When you identify potential causes leading to the deviation under consideration, as well as the associated consequence you will enjoy the use of autocomplete functionality where PHA software will automatically suggest a cause or…

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Todd Stauffer

Help Your Operators Defeat the Situation Awareness Demons!

Tuesday, February 17, 2015 | Alarm Management | Feed


Contrary to what you might have guessed, the “Defeat of the Situation Awareness Demons” is not a new video game on XBOX or Playstation. It is a set of eight (8) factors which undermine effective Situation Awareness. It can be applied to operators in process plants to characterize human error when responding to alarms.

But first a bit about Situation Awareness. It originates from the study of human factors in the airline industry (how pilots respond to flight emergencies and comprehend all the gauges, knobs, and switches in the cockpit). Situation Awareness (SA) can be defined as “being aware of what is happening around you, and understanding what that information means to you…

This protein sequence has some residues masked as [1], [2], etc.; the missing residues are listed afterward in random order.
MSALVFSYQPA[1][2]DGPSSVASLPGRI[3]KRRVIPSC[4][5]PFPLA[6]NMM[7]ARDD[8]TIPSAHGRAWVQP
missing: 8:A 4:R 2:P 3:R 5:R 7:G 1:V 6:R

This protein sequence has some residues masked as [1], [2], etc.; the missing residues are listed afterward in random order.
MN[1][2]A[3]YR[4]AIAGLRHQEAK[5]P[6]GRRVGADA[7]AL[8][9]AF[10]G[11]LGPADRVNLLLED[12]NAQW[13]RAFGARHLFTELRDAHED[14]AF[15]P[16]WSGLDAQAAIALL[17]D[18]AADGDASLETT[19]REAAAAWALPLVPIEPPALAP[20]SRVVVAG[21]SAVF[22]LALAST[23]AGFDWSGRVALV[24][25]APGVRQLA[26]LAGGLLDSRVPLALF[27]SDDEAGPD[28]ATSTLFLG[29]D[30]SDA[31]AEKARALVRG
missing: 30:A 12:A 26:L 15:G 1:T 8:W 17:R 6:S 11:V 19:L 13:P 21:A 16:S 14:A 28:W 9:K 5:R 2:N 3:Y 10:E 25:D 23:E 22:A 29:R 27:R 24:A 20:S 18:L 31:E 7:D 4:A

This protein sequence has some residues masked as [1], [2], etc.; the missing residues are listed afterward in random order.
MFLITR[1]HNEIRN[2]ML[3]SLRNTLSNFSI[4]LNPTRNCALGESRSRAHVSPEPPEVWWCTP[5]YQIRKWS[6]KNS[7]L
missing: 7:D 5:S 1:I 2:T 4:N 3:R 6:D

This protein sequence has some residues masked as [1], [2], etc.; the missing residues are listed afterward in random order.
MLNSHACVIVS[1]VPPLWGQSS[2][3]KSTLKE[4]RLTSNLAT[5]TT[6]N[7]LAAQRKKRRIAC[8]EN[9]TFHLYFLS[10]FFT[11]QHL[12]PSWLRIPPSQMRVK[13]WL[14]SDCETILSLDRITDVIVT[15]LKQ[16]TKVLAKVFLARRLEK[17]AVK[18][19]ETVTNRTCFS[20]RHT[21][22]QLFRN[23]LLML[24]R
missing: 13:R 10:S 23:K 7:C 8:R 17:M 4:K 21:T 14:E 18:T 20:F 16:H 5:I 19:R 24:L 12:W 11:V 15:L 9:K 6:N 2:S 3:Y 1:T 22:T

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Ted Stewart, CFSP

CFSE/CFSP: Why and How to Become One

Friday, January 30, 2015 | Certification | Feed


 

As an engineer responsible for critical industrial processes, we face a variety of challenges:

  • coping with new and changing standards
  • increased pressures for process uptime and plant safety
  • a growing list of responsibilities
  • decreased availability of support personnel

This makes it difficult to develop, maintain, and document the expertise needed to excel at our job. A lot companies have even been driven to run leaner operations and optimize performance.  

Company awareness

Company awareness can help reduce the risk for catastrophic safety-related accidents potentially saving them millions. Consequently, it is more important than ever to have competent personnel in safety system…